The wrinkles look like wet wax paper, so it looks (not sure though) like if the cauls weren't pressed together fully in the center and the veneer followed the wet wax paper that was able to move.

    To illustrate my explanation, this is how I do it:


    The hardwood bar has enough lateral stiffness, so if used this way, it pressed against the center as much as the clamps do on the sides. If you would've used it flat on there, it would just bend, following the curve of whatever that's under there..
  9. mikebpeters


    Aug 29, 2011
    NS, Canada
    I totally see your point and will try that. I was hoping that 1 1/2 inch think material would provide enough stiffness, but obviously not.
  10. Good luck! Not saying this was actually the problem, but it's an option... also, easy with the Titebond, sometimes I see people soaking their working piece with glue, that's not necessary. I divide my glue with a clean piece of cardboard, creditcard size. If every inch of the glueing area is covered, it's okay. And Titebond should be applied only to one piece of the two you're glueing (I did this wrong not long ago, too much glue too I guess).
  11. Big B.

    Big B.

    Dec 31, 2007
    Austin, TX
    Looks like a lot of glue and not enough pressure. Roberts idea of a caul across the center of the clamping plate is definitely a good idea. When face gluing wide veneers and tops I use a small foam paint roller to apply the glue. A nice even coat on each gluing surface works for me. Like a coat of paint on a wall, a thin coat layer but important to cover every millimeter of each gluing surface. Another method using thin veneer is to iron it on.

    Apply glue to each side of the glueing surface (again I suggest a roller) and let it sit open till it is dry but still tacky when you drag a fingernail across it. I was taught to do this with titebond II but I know white elmers style glue will work as well. Another tip for knowing its ready is that the glue will lose its milky look and become clear. If you let the glue sit long enough to cure hard it will not work well. Once you are ready to attach the veneer heat a regular clothes iron to hi heat and press the veneer flat with it. Dont use steam :cool:. The heat will flash the glue together and will set almost immediately. Work your way to the outside pushing out any bubbles that may form as you go. Tap the veneer as you go to make sure you are making complete contact as small unglued spots always find a way to start working loose. When you tap you should hear a thump just like tapping a board. If you hear a crackle or click then the veneer is not completely set and you need to repress that spot wit the iron again. Always try a test piece first to get the right amount of heat before you touch your actual workpiece and if it is a face veneer try not to hold the iron in one place to long to avoid scorching the veneer. If done properly this will glue your veneer as strongly as a press and only takes an hour or so. I always use this this method to apply veneer to arched bodies and radius drawer fronts in furniture and it works great. Its also useful for small areas like headstock veneers.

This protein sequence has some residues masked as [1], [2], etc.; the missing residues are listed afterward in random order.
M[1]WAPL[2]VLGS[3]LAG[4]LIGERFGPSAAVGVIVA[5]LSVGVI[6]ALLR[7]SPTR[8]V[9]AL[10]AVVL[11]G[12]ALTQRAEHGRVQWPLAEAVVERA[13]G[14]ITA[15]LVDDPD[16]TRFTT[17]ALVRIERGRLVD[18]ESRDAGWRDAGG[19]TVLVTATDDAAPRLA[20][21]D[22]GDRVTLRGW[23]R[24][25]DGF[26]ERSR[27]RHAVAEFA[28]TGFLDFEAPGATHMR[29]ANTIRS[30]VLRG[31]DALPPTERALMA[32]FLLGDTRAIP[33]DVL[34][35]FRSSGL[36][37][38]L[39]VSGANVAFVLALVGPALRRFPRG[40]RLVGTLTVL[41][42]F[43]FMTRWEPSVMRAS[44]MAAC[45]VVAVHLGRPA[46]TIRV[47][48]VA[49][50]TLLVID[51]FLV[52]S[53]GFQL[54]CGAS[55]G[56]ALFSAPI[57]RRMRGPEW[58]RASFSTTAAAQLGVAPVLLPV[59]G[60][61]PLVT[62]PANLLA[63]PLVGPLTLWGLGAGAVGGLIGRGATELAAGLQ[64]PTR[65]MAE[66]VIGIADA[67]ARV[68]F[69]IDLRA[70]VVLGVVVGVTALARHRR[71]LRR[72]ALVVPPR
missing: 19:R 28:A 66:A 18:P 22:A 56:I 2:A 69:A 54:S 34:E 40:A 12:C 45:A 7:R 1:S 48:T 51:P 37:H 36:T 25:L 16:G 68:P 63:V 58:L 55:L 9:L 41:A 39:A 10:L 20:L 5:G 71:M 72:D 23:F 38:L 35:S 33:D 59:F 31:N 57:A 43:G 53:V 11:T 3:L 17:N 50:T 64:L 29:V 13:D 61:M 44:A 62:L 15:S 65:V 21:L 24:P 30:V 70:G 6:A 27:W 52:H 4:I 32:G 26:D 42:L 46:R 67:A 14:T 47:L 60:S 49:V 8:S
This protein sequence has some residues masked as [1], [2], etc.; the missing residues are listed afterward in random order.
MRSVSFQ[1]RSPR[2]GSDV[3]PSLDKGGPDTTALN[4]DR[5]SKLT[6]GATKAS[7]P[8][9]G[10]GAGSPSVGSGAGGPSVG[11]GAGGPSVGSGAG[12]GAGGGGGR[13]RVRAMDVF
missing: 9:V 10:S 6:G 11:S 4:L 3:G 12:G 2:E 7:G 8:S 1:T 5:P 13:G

12. mikebpeters


    Aug 29, 2011
    NS, Canada
    Thanks Big B. I like your idea too. I did use a roller but it is clear to me that I did use too much glue now, and even though I put a lot of pressure on my cauls it clearly wasn't enough. I really like your ironing idea and I will certainly give that a shot.

    I do appreciate your instructions and cautions. They make a lot of sense to me.
  13. pilotjones

    pilotjones Supporting Member

    Nov 8, 2001
    While your clamps reached fairly well inboard on your "cauls," they look like they were at the edge of the actual veneer, spanning themselves over mostly open air. So the veneer was essentially edge-clamped. Combined with those boards being only pine, and with the grain in the wrong direction, the boards were easily able to bend.

    Use of a few stiff beams running crosswise above the pine boards, between pairs of clamps, would likely have worked out fine. This would look something like Robert's center beam, except a few of them running cross-wise. Turning the caul boards 90 degrees might have worked also. Another possible solution is to reduce your 18" width of the boards to close to that of the veneer, so you get some pressure inboard a bit on the veneer.
  14. You don't need a lot of clamping pressure. It is a misnomer that you need tons and tons of pressure, what you need is even clamping pressure. You could get away with 20lbs of clamping pressure if it is even.

  15. pilotjones

    pilotjones Supporting Member

    Nov 8, 2001
    Let's make sure we don't confuse force and pressure.

    To use round numbers, let's assume the glue interface area to be 15 by 20 inches. That give us an area of 300 in^2.

    If we used a vacuum setup, which is common practice and sufficient for veneering, that gives us over 14 psi, or pounds per square inch. That means that we are actually applying 4200 lbs of force to the whole glue area. (And that is assuming no cauls, or cauls only equal to the glue area. Oversized cauls could be used in the bag to provide additional force, if it's designed properly.)